Pedunculated parietal pleural lesion: a rare presentation of bronchogenic cyst.
ABSTRACT We present a 35-year-old man with a preoperative diagnosis of a right lower lobe cystic mass. Misled by a radiological suggestion of an intraparenchymal lesion, he had a thoracotomy and right lower lobectomy. An intraoperative finding of a pedunculated cyst arising from the parietal pleural with subsequent histopathology confirmation of a benign bronchogenic cyst, however, would have made a less invasive surgical excision more appropriate.
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ABSTRACT: To characterize the imaging features of bronchogenic cysts. The computed tomographic (CT) and/or magnetic resonance (MR) or ultrasonographic images in 68 histopathologically proved cases of bronchogenic cyst in 38 male and 30 female patients, aged newborn to 72 years (mean, 22 years), were retrospectively reviewed. There were 58 mediastinal and 10 extramediastinal cysts. At CT (n = 62), 60 cysts were sharply marginated with smooth (n = 35) or lobulated (n = 25) borders. Twenty-five cysts were of water attenuation, 25 were of soft-tissue attenuation, two were air filled, two had an air-fluid level, and two had dependent milk of calcium. On T1-weighted MR images (n = 23), 18 cysts were hyperintense and five were isointense to cerebrospinal fluid. On T2-weighted MR images (n = 18), 17 cysts were isointense or hyperintense to cerebrospinal fluid. Of the 25 soft-tissue-attenuation lesions at CT, 11 appeared cystic because of internal homogeneity, lack of internal enhancement, mural enhancement, and characteristic location. Fourteen appeared solid based on morphology and attenuation. MR imaging of nine of the latter showed marked hyperintensity on T2-weighted images. CT of bronchogenic cysts typically shows sharply marginated mediastinal masses of soft-tissue or water attenuation. Most appear cystic. A minority appear solid and can be confused with other lesions; MR imaging can be useful for elucidating the cystic nature of these lesions.Radiology 12/2000; 217(2):441-6. · 6.34 Impact Factor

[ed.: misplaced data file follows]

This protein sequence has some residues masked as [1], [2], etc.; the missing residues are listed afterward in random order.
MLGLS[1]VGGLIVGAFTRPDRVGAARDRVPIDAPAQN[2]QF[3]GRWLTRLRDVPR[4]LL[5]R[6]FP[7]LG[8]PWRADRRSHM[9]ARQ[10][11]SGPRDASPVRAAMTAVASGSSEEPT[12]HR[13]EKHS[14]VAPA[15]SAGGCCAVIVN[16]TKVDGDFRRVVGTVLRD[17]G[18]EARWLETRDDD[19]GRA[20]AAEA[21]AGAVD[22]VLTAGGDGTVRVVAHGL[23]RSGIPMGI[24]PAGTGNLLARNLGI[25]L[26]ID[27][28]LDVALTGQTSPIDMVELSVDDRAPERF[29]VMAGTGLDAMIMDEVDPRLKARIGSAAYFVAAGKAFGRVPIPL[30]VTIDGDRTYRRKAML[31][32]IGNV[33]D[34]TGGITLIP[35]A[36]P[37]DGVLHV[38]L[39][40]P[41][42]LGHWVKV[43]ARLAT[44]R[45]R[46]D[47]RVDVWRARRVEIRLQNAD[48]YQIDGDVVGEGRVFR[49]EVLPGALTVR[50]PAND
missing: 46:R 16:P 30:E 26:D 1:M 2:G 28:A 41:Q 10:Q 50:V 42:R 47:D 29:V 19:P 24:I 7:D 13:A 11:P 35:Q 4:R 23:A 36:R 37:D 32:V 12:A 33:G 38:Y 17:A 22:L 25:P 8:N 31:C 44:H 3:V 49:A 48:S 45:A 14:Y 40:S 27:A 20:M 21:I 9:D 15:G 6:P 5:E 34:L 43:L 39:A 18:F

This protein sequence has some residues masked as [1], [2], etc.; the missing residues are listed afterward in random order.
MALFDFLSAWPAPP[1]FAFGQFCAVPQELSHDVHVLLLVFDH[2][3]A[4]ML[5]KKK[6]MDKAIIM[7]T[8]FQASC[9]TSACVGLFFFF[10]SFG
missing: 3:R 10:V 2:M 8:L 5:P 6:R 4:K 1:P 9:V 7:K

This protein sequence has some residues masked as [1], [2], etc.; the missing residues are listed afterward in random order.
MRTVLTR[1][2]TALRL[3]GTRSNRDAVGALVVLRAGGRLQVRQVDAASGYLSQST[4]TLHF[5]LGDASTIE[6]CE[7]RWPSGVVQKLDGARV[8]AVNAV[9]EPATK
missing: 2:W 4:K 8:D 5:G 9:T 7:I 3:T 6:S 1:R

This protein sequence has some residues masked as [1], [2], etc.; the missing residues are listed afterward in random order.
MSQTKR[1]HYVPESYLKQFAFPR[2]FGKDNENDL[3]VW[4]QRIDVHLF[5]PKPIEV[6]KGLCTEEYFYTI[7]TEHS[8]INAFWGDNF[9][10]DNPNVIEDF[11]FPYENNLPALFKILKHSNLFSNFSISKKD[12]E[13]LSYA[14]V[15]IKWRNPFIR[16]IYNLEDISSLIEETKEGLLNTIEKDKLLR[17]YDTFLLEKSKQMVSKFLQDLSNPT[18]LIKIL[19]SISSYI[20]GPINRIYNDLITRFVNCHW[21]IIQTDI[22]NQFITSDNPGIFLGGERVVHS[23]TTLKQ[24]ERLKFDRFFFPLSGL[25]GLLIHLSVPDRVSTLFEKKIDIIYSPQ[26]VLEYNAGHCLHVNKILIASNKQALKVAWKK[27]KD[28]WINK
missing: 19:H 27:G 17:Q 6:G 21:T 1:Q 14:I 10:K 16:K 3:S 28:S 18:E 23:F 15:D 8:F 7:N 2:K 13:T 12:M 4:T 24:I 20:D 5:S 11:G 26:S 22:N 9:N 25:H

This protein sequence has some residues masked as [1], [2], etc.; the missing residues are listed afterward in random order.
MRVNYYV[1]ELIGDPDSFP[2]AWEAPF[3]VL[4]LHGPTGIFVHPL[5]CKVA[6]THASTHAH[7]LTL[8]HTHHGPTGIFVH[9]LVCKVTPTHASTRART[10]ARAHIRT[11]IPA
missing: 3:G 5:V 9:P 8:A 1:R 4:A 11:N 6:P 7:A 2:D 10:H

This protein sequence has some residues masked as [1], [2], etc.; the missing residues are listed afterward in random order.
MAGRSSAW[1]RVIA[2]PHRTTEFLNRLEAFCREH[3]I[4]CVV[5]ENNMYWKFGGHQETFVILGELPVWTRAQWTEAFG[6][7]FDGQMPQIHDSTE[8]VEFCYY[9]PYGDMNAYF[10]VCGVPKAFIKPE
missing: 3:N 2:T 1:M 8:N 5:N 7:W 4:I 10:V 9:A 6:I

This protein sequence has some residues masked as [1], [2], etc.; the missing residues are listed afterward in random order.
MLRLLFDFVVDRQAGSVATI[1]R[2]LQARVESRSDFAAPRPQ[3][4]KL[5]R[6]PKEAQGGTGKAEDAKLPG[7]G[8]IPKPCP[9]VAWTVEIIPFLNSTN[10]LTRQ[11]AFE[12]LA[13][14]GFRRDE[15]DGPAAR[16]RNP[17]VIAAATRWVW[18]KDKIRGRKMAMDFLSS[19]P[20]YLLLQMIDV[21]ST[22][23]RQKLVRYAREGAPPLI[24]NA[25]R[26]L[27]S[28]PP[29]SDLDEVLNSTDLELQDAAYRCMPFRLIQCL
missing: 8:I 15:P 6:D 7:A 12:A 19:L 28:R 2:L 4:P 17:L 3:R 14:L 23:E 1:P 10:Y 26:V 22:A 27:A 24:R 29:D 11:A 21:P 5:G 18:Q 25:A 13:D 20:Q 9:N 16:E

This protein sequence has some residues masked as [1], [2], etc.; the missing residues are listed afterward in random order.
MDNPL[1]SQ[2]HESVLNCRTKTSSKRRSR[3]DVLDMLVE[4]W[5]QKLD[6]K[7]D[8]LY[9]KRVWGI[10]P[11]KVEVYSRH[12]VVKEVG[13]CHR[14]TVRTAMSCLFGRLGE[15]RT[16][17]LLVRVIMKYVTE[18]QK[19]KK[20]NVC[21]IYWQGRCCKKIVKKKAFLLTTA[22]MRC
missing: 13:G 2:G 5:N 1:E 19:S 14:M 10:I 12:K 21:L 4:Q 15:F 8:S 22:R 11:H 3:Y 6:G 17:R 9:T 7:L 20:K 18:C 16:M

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ABSTRACT: Cysts and cavities are commonly encountered abnormalities on chest radiography and chest computed tomography. Occasionally, the underlying nature of the lesions can be readily apparent as in bullae associated with emphysema. Other times, cystic and cavitary lung lesions can be a diagnostic challenge. In such circumstances, distinguishing cysts (wall thickness < or = 4 mm) from cavities (wall thickness > 4 mm or a surrounding infiltrate or mass) and focal or multifocal disease from diffuse involvement facilitates the diagnostic process. Other radiological characteristics, including size, inner wall contour, nature of contents, and location, when correlated with the clinical context and tempo of the disease process provide the most helpful diagnostic clues. Focal or multifocal cystic lesions include blebs, bullae, pneumatoceles, congenital cystic lesions, traumatic lesions, and several infectious processes, including coccidioidomycosis, Pneumocystis carinii pneumonia, and hydatid disease. Malignant lesions including metastatic lesions may rarely present as cystic lesions. Focal or multifocal cavitary lesions include neoplasms such as bronchogenic carcinomas and lymphomas, many types of infections or abscesses, immunologic disorders such as Wegener granulomatosis and rheumatoid nodule, pulmonary infarct, septic embolism, progressive massive fibrosis with pneumoconiosis, lymphocytic interstitial pneumonia, localized bronchiectasis, and some congenital lesions. Diffuse involvement with cystic or cavitary lesions may be seen in pulmonary lymphangioleiomyomatosis, pulmonary Langerhans cell histiocytosis, honeycomb lung associated with advanced fibrosis, diffuse bronchiectasis, and, rarely, metastatic disease. High-resolution computed tomography of the chest frequently helps define morphologic features that may serve as important clues regarding the nature of cystic and cavitary lesions in the lung.Mayo Clinic Proceedings 06/2003; 78(6):744-52. · 5.79 Impact Factor